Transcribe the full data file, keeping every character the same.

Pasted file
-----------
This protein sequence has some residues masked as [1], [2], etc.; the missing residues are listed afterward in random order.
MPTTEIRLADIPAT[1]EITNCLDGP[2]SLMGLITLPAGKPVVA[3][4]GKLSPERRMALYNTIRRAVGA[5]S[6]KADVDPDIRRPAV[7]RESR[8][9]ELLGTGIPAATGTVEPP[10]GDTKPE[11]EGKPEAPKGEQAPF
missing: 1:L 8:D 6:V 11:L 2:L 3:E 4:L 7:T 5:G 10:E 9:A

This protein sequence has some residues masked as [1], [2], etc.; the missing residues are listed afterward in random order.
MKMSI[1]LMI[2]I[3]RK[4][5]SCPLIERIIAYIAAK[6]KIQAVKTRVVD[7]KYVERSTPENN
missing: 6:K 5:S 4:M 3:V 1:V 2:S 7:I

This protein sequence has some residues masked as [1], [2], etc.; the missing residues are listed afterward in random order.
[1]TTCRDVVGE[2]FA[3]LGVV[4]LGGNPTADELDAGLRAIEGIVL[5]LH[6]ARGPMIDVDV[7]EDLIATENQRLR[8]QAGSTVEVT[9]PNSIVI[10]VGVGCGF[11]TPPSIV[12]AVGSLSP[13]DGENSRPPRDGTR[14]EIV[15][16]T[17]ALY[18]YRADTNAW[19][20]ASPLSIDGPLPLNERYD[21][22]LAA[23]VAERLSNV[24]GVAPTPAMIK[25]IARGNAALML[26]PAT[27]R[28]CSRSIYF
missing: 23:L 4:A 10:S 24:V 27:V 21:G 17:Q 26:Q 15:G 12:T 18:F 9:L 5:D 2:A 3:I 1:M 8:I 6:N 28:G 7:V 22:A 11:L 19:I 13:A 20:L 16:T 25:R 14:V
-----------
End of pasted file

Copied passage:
This protein sequence has some residues masked as [1], [2], etc.; the missing residues are listed afterward in random order.
MPTTEIRLADIPAT[1]EITNCLDGP[2]SLMGLITLPAGKPVVA[3][4]GKLSPERRMALYNTIRRAVGA[5]S[6]KADVDPDIRRPAV[7]RESR[8][9]ELLGTGIPAATGTVEPP[10]GDTKPE[11]EGKPEAPKGEQAPF
missing: 1:L 8:D 6:V 11:L 2:L 3:E 4:L 7:T 5:G 10:E 9:A

This protein sequence has some residues masked as [1], [2], etc.; the missing residues are listed afterward in random order.
MKMSI[1]LMI[2]I[3]RK[4][5]SCPLIERIIAYIAAK[6]KIQAVKTRVVD[7]KYVERSTPENN
missing: 6:K 5:S 4:M 3:V 1:V 2:S 7:I

This protein sequence has some residues masked as [1], [2], etc.; the missing residues are listed afterward in random order.
[1]TTCRDVVGE[2]FA[3]LGVV[4]LGGNPTADELDAGLRAIEGIVL[5]LH[6]ARGPMIDVDV[7]EDLIATENQRLR[8]QAGSTVEVT[9]PNSIVI[10]VGVGCGF[11]TPPSIV[12]AVGSLSP[13]DGENSRPPRDGTR[14]EIV[15][16]T[17]ALY[18]YRADTNAW[19][20]ASPLSIDGPLPLNERYD[21][22]LAA[23]VAERLSNV[24]GVAPTPAMIK[25]IARGNAALML[26]PAT[27]R[28]CSRSIYF
missing: 23:L 4:A 10:S 24:V 27:V 21:G 17:Q 26:Q 15:G 12:T 18:F 9:L 5:D 2:A 3:I 1:M 8:I 6:N 28:G 7:V 22:A 11:L 19:I 13:A 20:L 16:T 25:R 14:V